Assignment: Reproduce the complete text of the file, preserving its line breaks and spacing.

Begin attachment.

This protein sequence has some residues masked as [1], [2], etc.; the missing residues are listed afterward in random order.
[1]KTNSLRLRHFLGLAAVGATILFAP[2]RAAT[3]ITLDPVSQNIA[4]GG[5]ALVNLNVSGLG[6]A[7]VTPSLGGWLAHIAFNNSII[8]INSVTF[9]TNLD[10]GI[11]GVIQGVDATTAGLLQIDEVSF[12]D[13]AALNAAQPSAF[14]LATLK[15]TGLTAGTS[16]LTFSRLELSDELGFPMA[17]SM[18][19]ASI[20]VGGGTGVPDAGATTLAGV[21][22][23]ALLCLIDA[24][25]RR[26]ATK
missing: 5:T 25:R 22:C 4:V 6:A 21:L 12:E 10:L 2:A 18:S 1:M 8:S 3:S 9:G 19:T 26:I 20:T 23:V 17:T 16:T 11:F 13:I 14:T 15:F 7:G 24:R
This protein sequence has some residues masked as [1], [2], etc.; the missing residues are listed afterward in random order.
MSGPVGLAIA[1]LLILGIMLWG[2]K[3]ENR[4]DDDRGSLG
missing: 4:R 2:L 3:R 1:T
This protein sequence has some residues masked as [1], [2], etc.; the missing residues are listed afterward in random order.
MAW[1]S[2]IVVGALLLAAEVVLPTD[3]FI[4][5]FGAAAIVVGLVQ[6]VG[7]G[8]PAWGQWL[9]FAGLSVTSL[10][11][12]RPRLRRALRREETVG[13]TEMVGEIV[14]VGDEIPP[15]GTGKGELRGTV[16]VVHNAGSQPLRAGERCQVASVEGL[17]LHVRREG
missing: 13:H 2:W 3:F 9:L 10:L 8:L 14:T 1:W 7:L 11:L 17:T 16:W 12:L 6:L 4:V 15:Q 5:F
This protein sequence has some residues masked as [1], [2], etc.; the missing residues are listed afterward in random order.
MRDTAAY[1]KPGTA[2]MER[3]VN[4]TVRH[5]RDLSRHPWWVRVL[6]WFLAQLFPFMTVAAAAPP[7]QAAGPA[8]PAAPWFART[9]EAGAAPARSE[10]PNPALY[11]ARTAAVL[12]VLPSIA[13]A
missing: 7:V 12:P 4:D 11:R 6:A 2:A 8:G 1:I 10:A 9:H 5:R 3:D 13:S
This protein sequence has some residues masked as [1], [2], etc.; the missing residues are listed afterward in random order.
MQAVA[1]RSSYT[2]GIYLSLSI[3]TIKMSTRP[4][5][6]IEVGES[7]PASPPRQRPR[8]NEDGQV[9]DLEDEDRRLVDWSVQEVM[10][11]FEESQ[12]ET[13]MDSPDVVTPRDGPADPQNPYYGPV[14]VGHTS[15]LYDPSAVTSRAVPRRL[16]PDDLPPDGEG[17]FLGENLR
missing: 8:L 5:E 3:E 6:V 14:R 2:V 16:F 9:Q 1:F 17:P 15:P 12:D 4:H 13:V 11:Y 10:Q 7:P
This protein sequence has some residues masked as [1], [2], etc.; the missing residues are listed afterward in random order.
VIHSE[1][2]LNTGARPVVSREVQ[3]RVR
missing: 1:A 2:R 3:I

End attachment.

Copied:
This protein sequence has some residues masked as [1], [2], etc.; the missing residues are listed afterward in random order.
[1]KTNSLRLRHFLGLAAVGATILFAP[2]RAAT[3]ITLDPVSQNIA[4]GG[5]ALVNLNVSGLG[6]A[7]VTPSLGGWLAHIAFNNSII[8]INSVTF[9]TNLD[10]GI[11]GVIQGVDATTAGLLQIDEVSF[12]D[13]AALNAAQPSAF[14]LATLK[15]TGLTAGTS[16]LTFSRLELSDELGFPMA[17]SM[18][19]ASI[20]VGGGTGVPDAGATTLAGV[21][22][23]ALLCLIDA[24][25]RR[26]ATK
missing: 5:T 25:R 22:C 4:V 6:A 21:L 12:E 10:L 2:A 18:S 1:M 8:S 3:S 9:G 19:T 26:I 20:T 23:V 17:T 16:T 11:F 13:I 14:T 15:F 7:G 24:R
This protein sequence has some residues masked as [1], [2], etc.; the missing residues are listed afterward in random order.
MSGPVGLAIA[1]LLILGIMLWG[2]K[3]ENR[4]DDDRGSLG
missing: 4:R 2:L 3:R 1:T
This protein sequence has some residues masked as [1], [2], etc.; the missing residues are listed afterward in random order.
MAW[1]S[2]IVVGALLLAAEVVLPTD[3]FI[4][5]FGAAAIVVGLVQ[6]VG[7]G[8]PAWGQWL[9]FAGLSVTSL[10][11][12]RPRLRRALRREETVG[13]TEMVGEIV[14]VGDEIPP[15]GTGKGELRGTV[16]VVHNAGSQPLRAGERCQVASVEGL[17]LHVRREG
missing: 13:H 2:W 3:F 9:L 10:L 8:L 14:T 1:W 7:L 11:L 17:T 16:W 12:L 6:L 4:V 15:Q 5:F
This protein sequence has some residues masked as [1], [2], etc.; the missing residues are listed afterward in random order.
MRDTAAY[1]KPGTA[2]MER[3]VN[4]TVRH[5]RDLSRHPWWVRVL[6]WFLAQLFPFMTVAAAAPP[7]QAAGPA[8]PAAPWFART[9]EAGAAPARSE[10]PNPALY[11]ARTAAVL[12]VLPSIA[13]A
missing: 7:V 12:P 4:D 11:R 6:A 2:A 8:G 1:I 10:A 9:H 5:R 3:D 13:S
This protein sequence has some residues masked as [1], [2], etc.; the missing residues are listed afterward in random order.
MQAVA[1]RSSYT[2]GIYLSLSI[3]TIKMSTRP[4][5][6]IEVGES[7]PASPPRQRPR[8]NEDGQV[9]DLEDEDRRLVDWSVQEVM[10][11]FEESQ[12]ET[13]MDSPDVVTPRDGPADPQNPYYGPV[14]VGHTS[15]LYDPSAVTSRAVPRRL[16]PDDLPPDGEG[17]FLGENLR
missing: 8:L 5:E 3:E 6:V 14:R 2:V 16:F 9:Q 1:F 17:P 15:P 12:D 4:H 13:V 11:Y 10:Q 7:P
This protein sequence has some residues masked as [1], [2], etc.; the missing residues are listed afterward in random order.
VIHSE[1][2]LNTGARPVVSREVQ[3]RVR
missing: 1:A 2:R 3:I